Wednesday, September 9, 2009

Remembering the Human Touch

One of our Associates recently sent me this story, written by a physician who urges doctors to return to the healing power of touch, and cautions that the rush to use the latest high-tech diagnostic tools often ignores the intrinsic value of a physical exam.

As I have often said, one of the reasons for the skyrocketing cost of health care is not misuse, but overuse. The author of the article avoided costly tests (ultrasounds, CAT scans, MRIs) to diagnose the patient’s condition by merely touching her, but this was not her first line of thought.

It also impresses upon me the importance of family practice physicians and physician extenders, who—it seems to me—generally have a much greater tendency to rely on their diagnostic skills.

We constantly hear the excuse that physicians are worried about liability, and therefore utilize more technology both in lab and radiology to, in essence, protect themselves from unmerited malpractice suits. This is why we have been so clear that tort reform must be included in national health care reform. I will not rehash the CHRISTUS experience with tort reform in Texas in this post, but feel free to visit a previous post on tort reform to learn how successful we believe it has been thus far.

If we as physicians could return to utilizing more physical diagnosis and not worry about liability before jumping to the use of technology, we would go far in reducing overuse and misuse in the health care industry.

The case Dr. Castro described in her article demonstrates that hypoglycemia is the most common cause for diabetic confusion (which is quickly diagnosed from confused dialogue with a sweaty patient). This patient could have been sent for a CAT scan or MRI, during which she could’ve suffered ongoing and probably permanent brain damage from her persistent low blood sugar.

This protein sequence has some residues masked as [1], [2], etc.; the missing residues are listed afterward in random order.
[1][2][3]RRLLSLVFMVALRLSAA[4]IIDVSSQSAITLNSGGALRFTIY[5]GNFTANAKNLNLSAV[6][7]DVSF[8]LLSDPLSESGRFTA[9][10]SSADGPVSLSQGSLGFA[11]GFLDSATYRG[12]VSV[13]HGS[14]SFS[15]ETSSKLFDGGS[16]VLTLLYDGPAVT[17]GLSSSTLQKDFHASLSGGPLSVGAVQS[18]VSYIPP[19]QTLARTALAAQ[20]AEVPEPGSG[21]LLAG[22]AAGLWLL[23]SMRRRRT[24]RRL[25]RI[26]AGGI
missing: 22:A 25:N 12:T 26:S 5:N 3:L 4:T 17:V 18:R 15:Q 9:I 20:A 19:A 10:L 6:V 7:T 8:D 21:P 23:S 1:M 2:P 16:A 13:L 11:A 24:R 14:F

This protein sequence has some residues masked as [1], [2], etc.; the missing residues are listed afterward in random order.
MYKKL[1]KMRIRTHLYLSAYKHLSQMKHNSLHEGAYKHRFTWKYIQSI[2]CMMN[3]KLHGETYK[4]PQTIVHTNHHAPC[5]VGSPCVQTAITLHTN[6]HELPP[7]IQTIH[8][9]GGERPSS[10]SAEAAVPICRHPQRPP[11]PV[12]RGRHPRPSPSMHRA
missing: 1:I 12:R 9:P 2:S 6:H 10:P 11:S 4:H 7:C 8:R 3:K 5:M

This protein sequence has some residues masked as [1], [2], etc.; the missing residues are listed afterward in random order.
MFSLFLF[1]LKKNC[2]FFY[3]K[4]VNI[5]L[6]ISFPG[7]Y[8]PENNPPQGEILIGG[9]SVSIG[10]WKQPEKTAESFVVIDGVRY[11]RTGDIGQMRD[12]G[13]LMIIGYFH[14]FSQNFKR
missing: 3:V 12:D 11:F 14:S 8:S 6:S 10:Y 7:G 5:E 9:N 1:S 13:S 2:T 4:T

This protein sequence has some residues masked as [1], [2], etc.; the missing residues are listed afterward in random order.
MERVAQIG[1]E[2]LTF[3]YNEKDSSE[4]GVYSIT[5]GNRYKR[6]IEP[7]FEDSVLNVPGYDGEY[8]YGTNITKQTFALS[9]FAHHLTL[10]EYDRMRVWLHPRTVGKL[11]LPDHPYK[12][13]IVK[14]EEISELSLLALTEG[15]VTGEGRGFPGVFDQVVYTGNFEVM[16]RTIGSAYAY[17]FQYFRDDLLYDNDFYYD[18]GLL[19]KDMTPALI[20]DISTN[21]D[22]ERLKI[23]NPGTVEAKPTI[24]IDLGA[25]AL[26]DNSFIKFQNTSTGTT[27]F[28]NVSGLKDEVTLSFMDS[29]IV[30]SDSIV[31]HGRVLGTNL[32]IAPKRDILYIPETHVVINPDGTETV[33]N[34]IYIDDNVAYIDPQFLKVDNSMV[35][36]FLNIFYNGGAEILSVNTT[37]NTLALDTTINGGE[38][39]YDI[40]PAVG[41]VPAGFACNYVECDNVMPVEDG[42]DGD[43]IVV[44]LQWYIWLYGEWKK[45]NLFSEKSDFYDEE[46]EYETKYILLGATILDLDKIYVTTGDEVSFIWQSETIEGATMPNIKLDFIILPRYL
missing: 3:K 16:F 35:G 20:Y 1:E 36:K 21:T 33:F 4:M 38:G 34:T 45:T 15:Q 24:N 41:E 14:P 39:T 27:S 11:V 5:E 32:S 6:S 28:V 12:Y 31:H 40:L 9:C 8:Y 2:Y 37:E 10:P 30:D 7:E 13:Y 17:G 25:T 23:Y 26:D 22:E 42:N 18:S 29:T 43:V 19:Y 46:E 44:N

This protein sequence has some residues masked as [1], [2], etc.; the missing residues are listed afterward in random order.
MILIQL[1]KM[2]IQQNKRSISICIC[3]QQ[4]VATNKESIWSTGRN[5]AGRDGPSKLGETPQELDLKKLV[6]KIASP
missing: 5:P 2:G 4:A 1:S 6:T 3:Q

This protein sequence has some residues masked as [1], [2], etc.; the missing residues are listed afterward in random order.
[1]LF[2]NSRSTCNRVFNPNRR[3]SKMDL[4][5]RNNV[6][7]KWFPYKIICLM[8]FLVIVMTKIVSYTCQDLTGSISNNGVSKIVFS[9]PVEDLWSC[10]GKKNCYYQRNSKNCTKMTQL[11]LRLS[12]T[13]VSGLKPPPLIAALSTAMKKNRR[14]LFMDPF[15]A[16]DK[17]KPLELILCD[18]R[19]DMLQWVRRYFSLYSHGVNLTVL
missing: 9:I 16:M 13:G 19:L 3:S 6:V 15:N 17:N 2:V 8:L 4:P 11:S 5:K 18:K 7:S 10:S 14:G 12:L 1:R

Dan House said...

This physicians story is also the story of anyone whom considers themselves as a professional. As an Admitting Director I constantly deal with the internal struggle of trusting our reports upon review or investing in the validation of the information. This validation (or placing your hands on the patient)can save the hospital money by early intervention (identifying the patient's true condition). In most cases we find no difference between the reports and what's happening in the registration areas. This gives the tempatation to skip this step. This is what seperates mediocrity from excellence. This does not apply to just physicians, but to all of us.

Anonymous said...

"Physician extenders"?? What a derogatory term for health care professionals, all of whom (besides PAs) are independently licensed and capable of providing top notch care for patients without the supervision your term implies. Our health care system needs every qualified provider to practice to the full extent of their licensure to improve access and quality.

Dr. Tom said...

Thank you for your comment and pointing that out. I would not otherwise have realized that some might find the term “physician extender” derogatory, because I have heard it used across the industry to describe physicians’ assistants and others who work under the supervision of a physician but have the ability to do “independent” activities.

I did not mean it to communicate any kind of disregard for providers like midwives and physicians’ assistants, or the many other talented professionals who provide high quality care to patients across the U.S. every single day. In fact, I meant to communicate that these practitioners will be absolutely necessary if we are to provide high quality primary care to every American! If you’d like to read more of my thoughts on this subject, please see this post from Dec. 3, 2008: